Represent your school in our Amazing Spaghetti Machine Contest.
Year 10 students from across Victoria are invited to participate in our annual Amazing Spaghetti Machine Contest. Students work in teams and put their maths, science, engineering and project management skills to the test in the creation of a ‘spaghetti machine’ — an overly complex device that is used to perform a relatively simple task.
Teams have five months to design, plan and build their machines before demonstrating their creations on-campus at the University of Melbourne on judging day!
To see some example spaghetti machines in action, view our Spaghetti workshop videos.
Engineering and spaghetti
So if you’re building a machine that’s overly complex and therefore somewhat inefficient, what does it have to do with engineering (which is all about finding the most practical and efficient way to solve a problem)? The answer is that the machine is really designed to entertain and amaze, as well as perform the set task.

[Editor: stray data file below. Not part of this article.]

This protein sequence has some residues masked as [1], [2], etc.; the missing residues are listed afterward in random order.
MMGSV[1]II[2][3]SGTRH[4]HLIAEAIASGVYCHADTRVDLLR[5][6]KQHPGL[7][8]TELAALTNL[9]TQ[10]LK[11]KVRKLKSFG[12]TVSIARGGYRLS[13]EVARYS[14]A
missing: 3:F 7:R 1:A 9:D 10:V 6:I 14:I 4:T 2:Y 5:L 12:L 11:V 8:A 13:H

There are still plenty of ways to demonstrate the basic principles of engineering, including the methods of approaching design, testing, construction, and the project management and teamwork that make a successful machine. Of course there’s also the chance to incorporate some pretty cool elements from engineering disciplines including structural, electrical and electronic, mechanical, and chemical engineering.
For more spaghetti machine inspiration, check out US inventor and cartoonist Rube Goldberg’s ideas.
Rube Goldberg and ‘The Self-Operating Napkin’…
One such concept by Goldberg was ’The Self-Operating Napkin’ — activated when the soup spoon (A) is raised to mouth, pulling string (B) and thereby jerking ladle (C) which throws cracker (D) past parrot (E). Parrot jumps after cracker and perch (F) tilts, upsetting seeds (G) into pail (H). Extra weight in pail pulls cord (I), which opens and lights automatic cigar lighter (J), setting off skyrocket (K) which causes sickle (L) to cut string (M) and allow pendulum with attached napkin to swing back and forth, thereby wiping chin.
The US inventor and cartoonist Rube Goldberg was a master of Spaghetti Machine ideas, so much so that they are sometimes also known as ‘Rube Goldberg machines’.